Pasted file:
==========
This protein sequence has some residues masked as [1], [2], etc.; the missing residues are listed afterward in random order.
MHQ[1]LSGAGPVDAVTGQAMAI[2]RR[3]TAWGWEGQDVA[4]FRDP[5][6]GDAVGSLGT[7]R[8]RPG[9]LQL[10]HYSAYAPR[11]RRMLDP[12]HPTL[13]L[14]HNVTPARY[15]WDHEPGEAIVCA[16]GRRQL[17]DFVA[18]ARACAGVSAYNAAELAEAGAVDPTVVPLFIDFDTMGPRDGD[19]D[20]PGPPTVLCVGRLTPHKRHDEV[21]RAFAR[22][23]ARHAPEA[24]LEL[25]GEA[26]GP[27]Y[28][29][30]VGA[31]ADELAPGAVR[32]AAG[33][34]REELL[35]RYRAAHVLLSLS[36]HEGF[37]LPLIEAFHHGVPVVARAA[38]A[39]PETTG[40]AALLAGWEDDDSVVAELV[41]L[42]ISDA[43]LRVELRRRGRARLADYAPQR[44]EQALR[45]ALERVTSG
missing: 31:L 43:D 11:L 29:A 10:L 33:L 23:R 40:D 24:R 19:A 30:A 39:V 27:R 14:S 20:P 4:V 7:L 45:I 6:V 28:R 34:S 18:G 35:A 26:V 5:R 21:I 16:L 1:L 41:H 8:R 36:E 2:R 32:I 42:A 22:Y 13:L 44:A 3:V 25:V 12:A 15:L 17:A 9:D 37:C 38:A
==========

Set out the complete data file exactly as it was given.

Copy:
This protein sequence has some residues masked as [1], [2], etc.; the missing residues are listed afterward in random order.
MHQ[1]LSGAGPVDAVTGQAMAI[2]RR[3]TAWGWEGQDVA[4]FRDP[5][6]GDAVGSLGT[7]R[8]RPG[9]LQL[10]HYSAYAPR[11]RRMLDP[12]HPTL[13]L[14]HNVTPARY[15]WDHEPGEAIVCA[16]GRRQL[17]DFVA[18]ARACAGVSAYNAAELAEAGAVDPTVVPLFIDFDTMGPRDGD[19]D[20]PGPPTVLCVGRLTPHKRHDEV[21]RAFAR[22][23]ARHAPEA[24]LEL[25]GEA[26]GP[27]Y[28][29][30]VGA[31]ADELAPGAVR[32]AAG[33][34]REELL[35]RYRAAHVLLSLS[36]HEGF[37]LPLIEAFHHGVPVVARAA[38]A[39]PETTG[40]AALLAGWEDDDSVVAELV[41]L[42]ISDA[43]LRVELRRRGRARLADYAPQR[44]EQALR[45]ALERVTSG
missing: 31:L 43:D 11:L 29:A 10:L 33:L 23:R 40:D 24:R 19:A 30:A 39:V 27:R 14:S 20:P 4:V 7:L 45:I 6:V 28:R 34:S 18:G 35:A 26:V 5:R 21:I 16:L 1:L 41:H 8:R 36:E 2:R 32:I 42:A 22:Y 13:L 44:A 3:V 25:V 12:A 15:L 17:A 9:D 37:C 38:A